These efforts appear to be paying off. By 2014, for example, Cotecxin reportedly ranked among the top two anti-malarial drugs in terms of market share in East Africa and West Africa. But so far they have not led to significant expansion of China’s market share in the global anti-malarial market. It remains the case today that all but one Chinese anti-malarial producer are unable to supply to the public sector in Africa because their products are not WHO prequalified. Doctors in Africa still prefer to prescribe Coartem over Chinese made anti-malarials. Furthermore, Chinese made ACTs today no longer have a competitive price. In 2006, Novartis reduced the public sector price of Coartem to $1/person. In 2008, it was further reduced to $0.80.
Unable to challenge the dominant status of multinational pharmaceuticals in the public sector, which accounts for about 80 percent of the market, Chinese ACT producers turned to the private sector. Chinese ACT producers focused on markets where most individuals do not have access to public health services and therefore buy anti-malarials from private outlets such as local market stalls and drug stores. But even in this sector they face many challenges. The entry of a large number of unqualified API manufacturers during the 2004-2006 artemisinin bubble was associated with the exports of large amounts of fake and substandard drugs. The suspicion that Chinese companies are a source of counterfeit anti-malarial products has held back China’s ambitions in the private sector in Africa. Moreover, China’s products have been met with fierce competition from multinational pharmaceuticals (e.g., Novartis, Sanofi) and emerging economies (e.g., India). In 2010, Novartis launched a program to expand its share of ACTs in the private sector, which involves selling ACTs at a low price, creating a sustainable business model not subject to donor funding, and teaching private suppliers and patients how to properly use the medicines. Later, it used novel distribution channels such as the Affordable Medicines Facility – malaria (AMFm) to improve access to ACTs by those people relying on the private sector. It also joined forces with the Roll Back Malaria partnership, the Global Fund, private sector and government agencies to launch the SMS for Life project, which uses mobile phones and SMS messaging to track weekly stock of anti-malarials in rural health facilities. In 2013, the new Novartis ACT that reduces the treatment course from twenty-four tablets to six was launched in Nigeria’s private market.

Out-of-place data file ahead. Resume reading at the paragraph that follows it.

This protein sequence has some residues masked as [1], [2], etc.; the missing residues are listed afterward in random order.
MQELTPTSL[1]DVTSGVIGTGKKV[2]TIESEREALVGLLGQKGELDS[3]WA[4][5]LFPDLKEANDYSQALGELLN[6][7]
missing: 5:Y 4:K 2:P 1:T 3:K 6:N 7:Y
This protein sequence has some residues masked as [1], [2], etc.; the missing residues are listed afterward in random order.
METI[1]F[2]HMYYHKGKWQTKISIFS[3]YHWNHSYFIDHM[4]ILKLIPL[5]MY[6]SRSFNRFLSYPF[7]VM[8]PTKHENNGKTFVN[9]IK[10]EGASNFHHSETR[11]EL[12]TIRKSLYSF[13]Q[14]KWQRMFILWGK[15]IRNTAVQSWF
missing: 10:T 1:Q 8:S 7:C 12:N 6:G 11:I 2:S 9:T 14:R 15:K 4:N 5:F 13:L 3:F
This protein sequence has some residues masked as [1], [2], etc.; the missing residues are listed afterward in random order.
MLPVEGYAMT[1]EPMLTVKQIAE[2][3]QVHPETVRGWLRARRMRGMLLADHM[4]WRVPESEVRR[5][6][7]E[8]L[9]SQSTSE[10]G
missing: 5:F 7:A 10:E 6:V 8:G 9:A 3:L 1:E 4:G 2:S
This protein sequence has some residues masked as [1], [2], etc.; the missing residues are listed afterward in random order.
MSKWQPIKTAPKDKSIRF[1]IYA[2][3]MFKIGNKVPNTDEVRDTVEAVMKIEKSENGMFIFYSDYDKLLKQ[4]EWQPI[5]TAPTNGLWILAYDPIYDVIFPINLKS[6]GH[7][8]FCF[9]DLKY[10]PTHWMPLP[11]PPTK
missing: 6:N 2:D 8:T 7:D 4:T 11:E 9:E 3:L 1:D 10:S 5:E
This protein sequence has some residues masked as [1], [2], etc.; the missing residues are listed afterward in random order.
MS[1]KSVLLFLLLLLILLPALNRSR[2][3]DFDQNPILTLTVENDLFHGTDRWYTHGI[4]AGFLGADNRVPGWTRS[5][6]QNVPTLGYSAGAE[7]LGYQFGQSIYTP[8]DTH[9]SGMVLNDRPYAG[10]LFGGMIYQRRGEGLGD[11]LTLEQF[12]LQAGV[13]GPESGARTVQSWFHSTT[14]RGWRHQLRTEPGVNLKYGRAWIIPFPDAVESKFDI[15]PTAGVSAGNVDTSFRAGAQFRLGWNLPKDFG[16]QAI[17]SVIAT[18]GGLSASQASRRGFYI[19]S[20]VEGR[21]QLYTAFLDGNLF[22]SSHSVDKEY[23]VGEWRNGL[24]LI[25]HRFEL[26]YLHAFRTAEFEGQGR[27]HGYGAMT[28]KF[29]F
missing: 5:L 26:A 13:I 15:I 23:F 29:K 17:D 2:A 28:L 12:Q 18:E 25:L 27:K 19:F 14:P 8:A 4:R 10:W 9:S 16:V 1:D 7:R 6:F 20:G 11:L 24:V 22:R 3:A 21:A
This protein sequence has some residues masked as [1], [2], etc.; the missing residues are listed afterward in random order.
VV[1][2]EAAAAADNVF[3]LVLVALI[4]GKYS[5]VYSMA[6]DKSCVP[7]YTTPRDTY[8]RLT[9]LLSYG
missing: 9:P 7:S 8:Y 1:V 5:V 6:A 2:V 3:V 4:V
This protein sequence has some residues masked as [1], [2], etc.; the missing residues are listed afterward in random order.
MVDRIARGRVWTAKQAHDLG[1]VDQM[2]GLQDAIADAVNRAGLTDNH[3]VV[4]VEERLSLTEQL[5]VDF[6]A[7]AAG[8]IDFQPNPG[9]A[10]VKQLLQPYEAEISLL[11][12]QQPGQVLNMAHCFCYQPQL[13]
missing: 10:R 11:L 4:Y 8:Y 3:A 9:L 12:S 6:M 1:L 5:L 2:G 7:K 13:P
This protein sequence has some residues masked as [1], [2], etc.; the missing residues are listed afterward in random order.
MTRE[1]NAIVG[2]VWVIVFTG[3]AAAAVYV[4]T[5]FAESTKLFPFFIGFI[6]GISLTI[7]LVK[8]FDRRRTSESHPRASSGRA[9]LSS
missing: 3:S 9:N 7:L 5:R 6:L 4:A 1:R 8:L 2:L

Meanwhile, China’s status as the most important API supplier should not be taken for granted. After the 2004-2006 artemisinin bubble, the risk of disruption in the API supply chain led Novartis to turn to API suppliers beyond China. Today, East Africa accounts for 20 percent of the raw plant material used for extracting artemisinin. Alternative extraction methods such as synthesizing artemisinin in a lab setting—as opposed to isolating it from botanical source—have been developed. In August 2014, Sanofi and its partner announced the delivery of the first large-scale batches of anti-malarial treatments manufactured with a new semisynthetic artemisinin derivative to malaria-ridden African countries. The shift to a new API manufacturing process undermines China’s status (and leverage) as a global leader in supplying APIs.
To sum up, China has come a long way in developing and promoting its own artemisinin-based products, but there is still a long way to go before it is able to seriously challenge the status quo in the international anti-malarial market.